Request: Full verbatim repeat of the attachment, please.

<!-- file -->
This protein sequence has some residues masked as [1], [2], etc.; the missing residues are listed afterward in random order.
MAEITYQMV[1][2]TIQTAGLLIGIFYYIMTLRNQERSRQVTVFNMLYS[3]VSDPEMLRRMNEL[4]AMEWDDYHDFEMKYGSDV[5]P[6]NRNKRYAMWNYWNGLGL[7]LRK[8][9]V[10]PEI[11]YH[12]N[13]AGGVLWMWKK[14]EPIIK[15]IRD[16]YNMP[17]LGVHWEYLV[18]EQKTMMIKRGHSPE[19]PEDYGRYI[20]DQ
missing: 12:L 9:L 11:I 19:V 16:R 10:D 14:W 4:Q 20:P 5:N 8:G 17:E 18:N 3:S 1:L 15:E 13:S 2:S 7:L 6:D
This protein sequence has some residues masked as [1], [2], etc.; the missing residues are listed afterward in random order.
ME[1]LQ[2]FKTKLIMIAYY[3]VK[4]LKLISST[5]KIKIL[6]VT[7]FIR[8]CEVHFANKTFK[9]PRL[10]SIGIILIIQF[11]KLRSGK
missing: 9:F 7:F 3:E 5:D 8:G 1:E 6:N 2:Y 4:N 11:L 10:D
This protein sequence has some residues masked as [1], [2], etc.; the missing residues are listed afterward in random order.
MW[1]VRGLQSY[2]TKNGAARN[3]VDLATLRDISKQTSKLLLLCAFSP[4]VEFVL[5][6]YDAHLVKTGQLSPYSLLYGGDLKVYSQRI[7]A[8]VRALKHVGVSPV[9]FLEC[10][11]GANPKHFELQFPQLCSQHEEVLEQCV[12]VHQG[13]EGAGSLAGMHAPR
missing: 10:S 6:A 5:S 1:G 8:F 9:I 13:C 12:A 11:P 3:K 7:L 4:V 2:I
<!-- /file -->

This protein sequence has some residues masked as [1], [2], etc.; the missing residues are listed afterward in random order.
MAEITYQMV[1][2]TIQTAGLLIGIFYYIMTLRNQERSRQVTVFNMLYS[3]VSDPEMLRRMNEL[4]AMEWDDYHDFEMKYGSDV[5]P[6]NRNKRYAMWNYWNGLGL[7]LRK[8][9]V[10]PEI[11]YH[12]N[13]AGGVLWMWKK[14]EPIIK[15]IRD[16]YNMP[17]LGVHWEYLV[18]EQKTMMIKRGHSPE[19]PEDYGRYI[20]DQ
missing: 12:L 9:L 11:I 19:V 16:R 10:D 14:W 4:Q 20:P 5:N 8:G 17:E 18:N 3:S 1:L 15:E 13:S 2:S 7:L 6:D
This protein sequence has some residues masked as [1], [2], etc.; the missing residues are listed afterward in random order.
ME[1]LQ[2]FKTKLIMIAYY[3]VK[4]LKLISST[5]KIKIL[6]VT[7]FIR[8]CEVHFANKTFK[9]PRL[10]SIGIILIIQF[11]KLRSGK
missing: 9:F 7:F 3:E 5:D 8:G 1:E 6:N 2:Y 4:N 11:L 10:D
This protein sequence has some residues masked as [1], [2], etc.; the missing residues are listed afterward in random order.
MW[1]VRGLQSY[2]TKNGAARN[3]VDLATLRDISKQTSKLLLLCAFSP[4]VEFVL[5][6]YDAHLVKTGQLSPYSLLYGGDLKVYSQRI[7]A[8]VRALKHVGVSPV[9]FLEC[10][11]GANPKHFELQFPQLCSQHEEVLEQCV[12]VHQG[13]EGAGSLAGMHAPR
missing: 10:S 6:A 5:S 1:G 8:F 9:I 13:C 12:A 11:P 3:K 7:L 4:V 2:I